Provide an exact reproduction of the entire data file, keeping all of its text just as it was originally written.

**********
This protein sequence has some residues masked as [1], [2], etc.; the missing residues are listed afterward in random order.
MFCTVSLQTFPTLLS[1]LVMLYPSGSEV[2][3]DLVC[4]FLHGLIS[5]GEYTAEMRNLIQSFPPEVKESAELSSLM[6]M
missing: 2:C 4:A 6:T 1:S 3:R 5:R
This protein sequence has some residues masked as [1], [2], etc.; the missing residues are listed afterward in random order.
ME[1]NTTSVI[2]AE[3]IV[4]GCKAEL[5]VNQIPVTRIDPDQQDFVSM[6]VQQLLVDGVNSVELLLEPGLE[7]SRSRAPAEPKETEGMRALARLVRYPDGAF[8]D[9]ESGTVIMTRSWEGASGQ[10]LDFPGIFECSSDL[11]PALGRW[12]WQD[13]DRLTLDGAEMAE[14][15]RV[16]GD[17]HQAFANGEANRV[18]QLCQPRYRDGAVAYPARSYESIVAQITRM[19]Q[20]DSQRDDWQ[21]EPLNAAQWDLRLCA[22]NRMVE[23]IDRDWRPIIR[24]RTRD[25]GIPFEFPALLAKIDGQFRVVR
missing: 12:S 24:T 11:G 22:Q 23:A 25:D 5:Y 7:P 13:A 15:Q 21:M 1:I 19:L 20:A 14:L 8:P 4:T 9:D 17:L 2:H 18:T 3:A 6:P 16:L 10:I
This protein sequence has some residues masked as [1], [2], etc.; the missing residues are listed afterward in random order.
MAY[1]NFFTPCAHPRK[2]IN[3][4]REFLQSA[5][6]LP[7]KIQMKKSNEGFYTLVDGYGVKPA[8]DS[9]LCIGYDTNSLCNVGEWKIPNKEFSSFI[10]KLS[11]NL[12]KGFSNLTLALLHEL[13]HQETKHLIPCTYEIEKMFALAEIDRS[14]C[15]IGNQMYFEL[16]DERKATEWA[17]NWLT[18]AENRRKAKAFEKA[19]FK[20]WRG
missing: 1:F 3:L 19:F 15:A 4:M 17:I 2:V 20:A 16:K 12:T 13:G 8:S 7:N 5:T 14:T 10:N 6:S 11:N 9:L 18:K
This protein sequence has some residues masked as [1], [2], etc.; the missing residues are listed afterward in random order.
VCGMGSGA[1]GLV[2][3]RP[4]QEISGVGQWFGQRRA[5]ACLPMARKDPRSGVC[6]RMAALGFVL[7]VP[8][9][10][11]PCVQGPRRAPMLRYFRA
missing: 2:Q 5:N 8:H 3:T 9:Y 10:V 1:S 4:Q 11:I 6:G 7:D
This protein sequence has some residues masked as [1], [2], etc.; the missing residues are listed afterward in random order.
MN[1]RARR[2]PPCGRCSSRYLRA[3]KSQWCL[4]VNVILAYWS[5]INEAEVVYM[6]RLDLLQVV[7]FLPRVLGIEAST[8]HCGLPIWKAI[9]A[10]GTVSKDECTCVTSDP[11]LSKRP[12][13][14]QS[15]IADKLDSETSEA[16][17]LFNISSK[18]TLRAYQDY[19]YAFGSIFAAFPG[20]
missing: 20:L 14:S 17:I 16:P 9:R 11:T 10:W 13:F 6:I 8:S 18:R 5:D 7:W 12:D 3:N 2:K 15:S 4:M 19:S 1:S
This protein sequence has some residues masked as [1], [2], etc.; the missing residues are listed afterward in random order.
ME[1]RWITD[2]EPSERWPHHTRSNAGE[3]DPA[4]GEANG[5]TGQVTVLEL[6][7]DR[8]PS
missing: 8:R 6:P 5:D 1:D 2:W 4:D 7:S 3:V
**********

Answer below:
This protein sequence has some residues masked as [1], [2], etc.; the missing residues are listed afterward in random order.
MFCTVSLQTFPTLLS[1]LVMLYPSGSEV[2][3]DLVC[4]FLHGLIS[5]GEYTAEMRNLIQSFPPEVKESAELSSLM[6]M
missing: 2:C 4:A 6:T 1:S 3:R 5:R
This protein sequence has some residues masked as [1], [2], etc.; the missing residues are listed afterward in random order.
ME[1]NTTSVI[2]AE[3]IV[4]GCKAEL[5]VNQIPVTRIDPDQQDFVSM[6]VQQLLVDGVNSVELLLEPGLE[7]SRSRAPAEPKETEGMRALARLVRYPDGAF[8]D[9]ESGTVIMTRSWEGASGQ[10]LDFPGIFECSSDL[11]PALGRW[12]WQD[13]DRLTLDGAEMAE[14][15]RV[16]GD[17]HQAFANGEANRV[18]QLCQPRYRDGAVAYPARSYESIVAQITRM[19]Q[20]DSQRDDWQ[21]EPLNAAQWDLRLCA[22]NRMVE[23]IDRDWRPIIR[24]RTRD[25]GIPFEFPALLAKIDGQFRVVR
missing: 12:S 24:T 11:G 22:Q 23:A 25:D 5:Y 7:P 13:A 15:Q 21:M 1:I 19:L 20:A 14:L 8:P 4:T 9:D 17:L 2:H 18:T 3:A 6:P 16:L 10:I
This protein sequence has some residues masked as [1], [2], etc.; the missing residues are listed afterward in random order.
MAY[1]NFFTPCAHPRK[2]IN[3][4]REFLQSA[5][6]LP[7]KIQMKKSNEGFYTLVDGYGVKPA[8]DS[9]LCIGYDTNSLCNVGEWKIPNKEFSSFI[10]KLS[11]NL[12]KGFSNLTLALLHEL[13]HQETKHLIPCTYEIEKMFALAEIDRS[14]C[15]IGNQMYFEL[16]DERKATEWA[17]NWLT[18]AENRRKAKAFEKA[19]FK[20]WRG
missing: 1:F 3:L 19:F 15:A 4:M 17:I 2:V 20:A 16:K 12:T 13:G 8:S 7:N 5:T 14:T 10:N 6:S 11:N 9:L 18:K
This protein sequence has some residues masked as [1], [2], etc.; the missing residues are listed afterward in random order.
VCGMGSGA[1]GLV[2][3]RP[4]QEISGVGQWFGQRRA[5]ACLPMARKDPRSGVC[6]RMAALGFVL[7]VP[8][9][10][11]PCVQGPRRAPMLRYFRA
missing: 2:Q 5:N 8:H 3:T 9:Y 10:V 1:S 4:Q 11:I 6:G 7:D
This protein sequence has some residues masked as [1], [2], etc.; the missing residues are listed afterward in random order.
MN[1]RARR[2]PPCGRCSSRYLRA[3]KSQWCL[4]VNVILAYWS[5]INEAEVVYM[6]RLDLLQVV[7]FLPRVLGIEAST[8]HCGLPIWKAI[9]A[10]GTVSKDECTCVTSDP[11]LSKRP[12][13][14]QS[15]IADKLDSETSEA[16][17]LFNISSK[18]TLRAYQDY[19]YAFGSIFAAFPG[20]
missing: 20:L 14:S 17:I 16:P 9:R 11:T 10:W 13:F 6:I 8:S 18:R 5:D 7:W 12:D 3:N 2:K 15:S 4:M 19:S 1:S
This protein sequence has some residues masked as [1], [2], etc.; the missing residues are listed afterward in random order.
ME[1]RWITD[2]EPSERWPHHTRSNAGE[3]DPA[4]GEANG[5]TGQVTVLEL[6][7]DR[8]PS
missing: 8:R 6:P 5:D 1:D 2:W 4:D 7:S 3:V